Google Scholar 

  57. Alan Kidd, State, Society, and the Poor in Nineteenth-Century England (Basingstoke: Macmillan — now Palgrave Macmillan, 1999), p. 114.

    Google Scholar 

  58. Rosalind Mitchison, The Old Poor Law in Scotland: The Experience of Poverty, 1574–1845 (Edinburgh: Edinburgh University Press, 2000), pp. 70–9.

    Google Scholar 

  59. James Epstein, Radical Expression: Political Language, Ritual, and Symbol in England, 1790–1850 (New York: Oxford University Press, 1790–1850); and Paul Pickering, ‘Class Without Words: Symbolic Communication in the Chartist Movement’, Past and Present, no. 112 (August 1986), pp. 144–62.

    Google Scholar 

  60. Northern Star, no. 286 (6 May 1843), and no. 317 (9 December 1843). The United Patriots advertised weekly in the Northern Star, the principal Chartist newspaper. For Ridley, see English Chartist Circular, no. 69 (24 April 1842), p. 66; R. B. Pugh, ‘Chartism in Somerset and Wiltshire’, in Chartist Studies, Asa Briggs, ed. (London: Macmillan, 1959), pp. 196–7 and 208–9; and Edward Royle, ‘Chartists and Owenites — Many Parts But One Body’, Labour History Review, vol. 65 no. 1 (Spring 2000), p. 15.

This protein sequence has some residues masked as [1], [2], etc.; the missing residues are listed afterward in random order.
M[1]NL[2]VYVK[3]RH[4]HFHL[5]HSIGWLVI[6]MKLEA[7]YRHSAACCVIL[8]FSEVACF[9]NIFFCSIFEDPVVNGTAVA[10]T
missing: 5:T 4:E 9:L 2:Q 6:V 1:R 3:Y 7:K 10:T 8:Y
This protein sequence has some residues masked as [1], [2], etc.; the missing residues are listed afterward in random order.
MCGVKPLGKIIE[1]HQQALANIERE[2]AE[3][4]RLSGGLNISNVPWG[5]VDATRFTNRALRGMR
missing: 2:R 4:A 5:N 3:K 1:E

Google Scholar 

  61. James Henry James, A Guide to the Formation and Management of Friendly Societies (London: Simpkin & Marshal, 1851), n.p.

    Google Scholar 

  62. See Pickering, Chartism and the Chartists, pp. 125–6; J. Frome Wilkinson, The Friendly Society Movement: Its Origin, Rise and Growth (London: Longman, Green, 1886), p. 36; and National Insurance Weekly, vol. 1 no. 6 (20 July 1912), p. 162.

    Google Scholar 

  63. Hansard, 3rd ser., vol. 97 (16 March 1848), col. 639; George Candelet, A Letter Addressed to Oddfellows, Foresters, Druids, etc. (Hyde: n.p., 1848), cited in Dorothy Thompson, The Chartists: Popular Politics in the Industrial Revolution (New York: Pantheon,1984), pp. 303–4 and 388n.

    Google Scholar 

  64. Eileen Yeo, ‘Robert Owen and Radical Culture’, in Sidney Pollard and John Salt, eds, Robert Owen: Prophet of the Poor (London: Macmillan, 1971), p. 103; Richard Price, Labour in British Society: An Interpretative History (London: Routledge, 1990), p. 55.